Grooming is an excellent time to bond with your cat or dog. It is also an opportunity to monitor their physical health as well as appearance.
Daily or weekly grooming allows you to check your pet’s skin for abnormal growths, fleas, ticks, dryness and skin irritations. Brushing stimulates the natural oils in their coat and gives it a healthy shine. When brushing, don’t forget to check their ears, eyes and nails to alleviate problems before they become more serious. Belly rubs and treats keep it fun for Fido!
It is never too early to start the grooming process. If your pet is uncomfortable about being brushed, start when he or she is tired and relaxed. Try beginning with a gentle massage, or start by softly brushing them when they are sleeping. Keep sessions short and speak to your pet in a soft, reassuring voice.
Short-coated breeds need a grooming glove or a bristle brush, while double coated breeds like the German shepherd or husky benefit from a slicker brush or undercoat rake. If you have a long-haired breed, you’ll need a slicker, comb and pin brush.
Start by brushing the hair in the opposite direction it grows. This will help remove dead hair, undercoat, dandruff and dirt. Follow by brushing in the direction of growth. Mats can be broken up by pulling the tip of your comb gently through the mat to break it up and make it easier to brush out. Once your pet is mat free you can start the bathing process.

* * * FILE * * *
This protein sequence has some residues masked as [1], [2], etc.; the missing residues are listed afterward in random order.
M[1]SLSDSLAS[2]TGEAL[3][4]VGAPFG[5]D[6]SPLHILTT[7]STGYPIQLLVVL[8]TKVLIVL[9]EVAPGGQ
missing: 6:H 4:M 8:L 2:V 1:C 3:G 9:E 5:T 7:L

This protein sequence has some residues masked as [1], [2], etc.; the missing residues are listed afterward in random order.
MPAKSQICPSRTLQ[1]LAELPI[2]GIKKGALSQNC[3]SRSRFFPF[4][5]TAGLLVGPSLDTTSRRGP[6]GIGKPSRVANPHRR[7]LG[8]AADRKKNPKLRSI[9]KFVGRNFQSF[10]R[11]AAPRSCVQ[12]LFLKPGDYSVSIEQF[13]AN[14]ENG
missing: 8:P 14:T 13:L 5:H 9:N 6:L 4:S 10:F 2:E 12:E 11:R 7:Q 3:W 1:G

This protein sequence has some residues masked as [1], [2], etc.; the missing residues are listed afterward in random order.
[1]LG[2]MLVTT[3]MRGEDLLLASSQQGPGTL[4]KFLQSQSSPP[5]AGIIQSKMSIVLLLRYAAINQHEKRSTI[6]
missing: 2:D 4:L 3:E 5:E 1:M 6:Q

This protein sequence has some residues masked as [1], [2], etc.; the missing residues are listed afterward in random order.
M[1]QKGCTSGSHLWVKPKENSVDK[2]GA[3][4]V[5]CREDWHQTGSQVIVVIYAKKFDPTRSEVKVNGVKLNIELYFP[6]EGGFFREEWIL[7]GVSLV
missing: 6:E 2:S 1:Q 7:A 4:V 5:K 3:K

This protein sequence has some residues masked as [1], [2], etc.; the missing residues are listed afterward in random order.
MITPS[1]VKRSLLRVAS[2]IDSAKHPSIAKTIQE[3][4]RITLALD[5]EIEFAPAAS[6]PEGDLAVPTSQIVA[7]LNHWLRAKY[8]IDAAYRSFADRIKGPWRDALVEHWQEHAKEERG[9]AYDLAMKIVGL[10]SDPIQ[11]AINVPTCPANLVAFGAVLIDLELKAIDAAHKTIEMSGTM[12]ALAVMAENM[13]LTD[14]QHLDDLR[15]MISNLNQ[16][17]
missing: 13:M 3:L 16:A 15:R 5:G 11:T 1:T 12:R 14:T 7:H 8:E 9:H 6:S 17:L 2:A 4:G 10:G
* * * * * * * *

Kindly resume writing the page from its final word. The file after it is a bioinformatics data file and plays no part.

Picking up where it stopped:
Bathing a dog with mats sets the mats and makes them difficult to get out. If your pet is very matted and you are having difficulty, consider taking them to a professional groomer. It may be necessary to cut the hair short then maintain the coat as it grows out. Pulling and tugging on tangles and mats is painful and should be avoided. If your breed of pet requires haircuts, scheduling every six to eight weeks helps to maintain a tidy appearance and minimize matting. Make sure you find a groomer who is kind, gentle and has your pet’s safety and comfort in mind so it is a positive experience for everyone.
Dogs can be very sensitive about their paws and make nail cutting a bit challenging sometimes. Get your pet accustomed to having its feet handled before attempting to trim the nails. There are several styles of nail trimmers, as well and grinders that sand the nail tip. All work well, so select the tool that makes you and your pet most comfortable. If you cut the nails too far back you will cut the quick and they will bleed. To stop them from bleeding apply styptic powder and if you don’t have any on hand, cornstarch or flour will help. Just tip the nails every week or two and the quick will recede, giving you a nice short nail. Lots of praise and treats will make the experience more tolerable.
If the nails are still a battle or you just don’t like doing them, any vet or grooming salon will do the job for you.
Grooming your pet takes patience, a good attitude, the right tools and a relaxed pet. Eventually the process will be something you can both look forward to.
This article was provided by Cobber’s Pet Pantry, 1415 Blake St. in Enumclaw. The shop can be reached at 360-825-7387. Website: cobberspetpantry.com.